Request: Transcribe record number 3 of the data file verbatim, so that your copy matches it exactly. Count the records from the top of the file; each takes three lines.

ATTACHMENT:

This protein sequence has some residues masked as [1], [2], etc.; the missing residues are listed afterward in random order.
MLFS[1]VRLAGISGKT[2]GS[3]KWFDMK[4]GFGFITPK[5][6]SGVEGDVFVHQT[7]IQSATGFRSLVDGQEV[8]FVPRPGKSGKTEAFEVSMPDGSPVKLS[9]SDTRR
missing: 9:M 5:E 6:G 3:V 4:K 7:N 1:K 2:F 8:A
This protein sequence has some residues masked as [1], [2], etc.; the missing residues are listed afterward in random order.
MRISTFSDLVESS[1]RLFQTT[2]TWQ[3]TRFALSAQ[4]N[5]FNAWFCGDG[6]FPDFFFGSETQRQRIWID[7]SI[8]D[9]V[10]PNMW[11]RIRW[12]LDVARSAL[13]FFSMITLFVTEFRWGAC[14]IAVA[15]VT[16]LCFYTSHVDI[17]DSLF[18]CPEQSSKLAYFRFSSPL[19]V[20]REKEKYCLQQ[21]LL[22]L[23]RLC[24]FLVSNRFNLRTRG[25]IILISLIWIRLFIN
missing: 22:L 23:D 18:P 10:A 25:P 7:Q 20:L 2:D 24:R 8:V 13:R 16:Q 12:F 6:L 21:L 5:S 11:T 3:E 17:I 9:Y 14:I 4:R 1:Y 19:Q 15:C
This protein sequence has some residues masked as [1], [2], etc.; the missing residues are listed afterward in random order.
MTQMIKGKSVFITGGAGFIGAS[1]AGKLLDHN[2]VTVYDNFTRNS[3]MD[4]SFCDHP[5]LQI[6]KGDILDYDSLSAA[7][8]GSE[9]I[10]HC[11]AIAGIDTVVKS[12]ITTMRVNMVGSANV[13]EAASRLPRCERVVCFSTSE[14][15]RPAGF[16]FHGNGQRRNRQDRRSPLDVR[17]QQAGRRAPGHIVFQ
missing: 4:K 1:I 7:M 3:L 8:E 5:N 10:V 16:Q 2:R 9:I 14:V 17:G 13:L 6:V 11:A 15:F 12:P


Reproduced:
This protein sequence has some residues masked as [1], [2], etc.; the missing residues are listed afterward in random order.
MTQMIKGKSVFITGGAGFIGAS[1]AGKLLDHN[2]VTVYDNFTRNS[3]MD[4]SFCDHP[5]LQI[6]KGDILDYDSLSAA[7][8]GSE[9]I[10]HC[11]AIAGIDTVVKS[12]ITTMRVNMVGSANV[13]EAASRLPRCERVVCFSTSE[14][15]RPAGF[16]FHGNGQRRNRQDRRSPLDVR[17]QQAGRRAPGHIVFQ
missing: 4:K 1:I 7:M 3:L 8:E 5:N 10:V 16:Q 2:R 9:I 14:V 17:G 13:L 6:V 11:A 15:F 12:P